In a rebuke of far-right Italian leader Matteo Salvini’s anti-immigration policy, a judge on Tuesday ordered the release of Carola Rackete, the captain of a German rescue ship, who had been arrested for bringing African migrants to Italy.
The captain was arrested Saturday for hitting a police boat in June when she entered the port of Lampedusa carrying 40 migrants, who she rescued off the coast of Libya with her charity organization, Sea-Watch. She had been under house arrest in Italy since then and potentially faced up to 10 years in prison before Judge Alessandra Vella’s ruling. Last year, Interior Minister Salvini ordered rescue ships to stay out of Italian ports.
“We are proud of our captain, she did exactly the right thing. She followed the law of the sea and brought people to safety. Instead of her, Matteo Salvini should be investigated for kidnapping and violation of international law.” —Johannes Bayer, Sea-Watch
Rackete and Sea-Watch called Vella’s decision “a big win for solidarity with all people on the move—including refugees, migrants, and asylum seekers—and against the criminalization of helpers in many countries across Europe.”
Sea-Watch chairman Johannes Bayer said in a statement that the Italian government should be held accountable for shutting ports to rescue ships and for detaining Rackete.
“We are proud of our captain, she did exactly the right thing,” said Bayer. “She followed the law of the sea and brought people to safety. Instead of her, Matteo Salvini should be investigated for kidnapping and violation of international law.”
“I’m willing to face the consequences for my decisions, as it is to be expected by a captain,” added Rackete. “What about Mr. Salvini?”
Rackete is due to appear before an Italian prosecutor again next week, facing a charge of facilitating immigration illegally. Salvini expressed outrage at Vella’s decision, writing on Twitter that Rackete would be expelled from Italy.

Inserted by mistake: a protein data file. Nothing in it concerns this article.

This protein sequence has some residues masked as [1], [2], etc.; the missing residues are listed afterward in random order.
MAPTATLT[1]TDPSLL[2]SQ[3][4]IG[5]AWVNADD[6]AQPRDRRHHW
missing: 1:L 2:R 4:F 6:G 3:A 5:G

Sea-Watch moved Rackete to a secret location following the ruling, due to threats to her safety in recent days.
The captain found support both in her home country of Germany and in Italy since her arrest, as well as in other European countries. A campaign started in Germany raised nearly €1 million ($1.1 million), while many Italians rallied in support for Rackete and raised €435,000 ($490,000) for Sea-Watch.
— Love, Beats & GrantlBass feat. MC Zwiderwurz (@LoveBeatsHB) June 30, 2019
— #circulodesilenciozaragoza (@cirsilenciozgz) July 2, 2019
— TheApexArchive (@TheApexArchive) July 3, 2019
Following Rackete’s release, Sea-Watch turned its attention to the migrant camps in Libya where thousands are being held in inhumane conditions.
“After Free Carola it’s now time to demand: Free Them All!” tweeted the organization. “Evacuate the camps in Libya!”
The group also demanded that Rackete’s ship, the Sea Watch 3, be released and allowed to continue its rescue missions.
After #FreeCarola it’s now time to demand: #FreeThemAll – evacuate the camps in #Libya! We are ready to do our part: The #SeaWatch3 must be released immediately from probatory confiscation, she provides space for up to 500 people. It’s high time for #FerriesNotFrontex! pic.twitter.com/KMTq7RTMm6
— Sea-Watch International (@seawatch_intl) July 3, 2019
About the Author
Julia Conley is a staff writer for Common Dreams.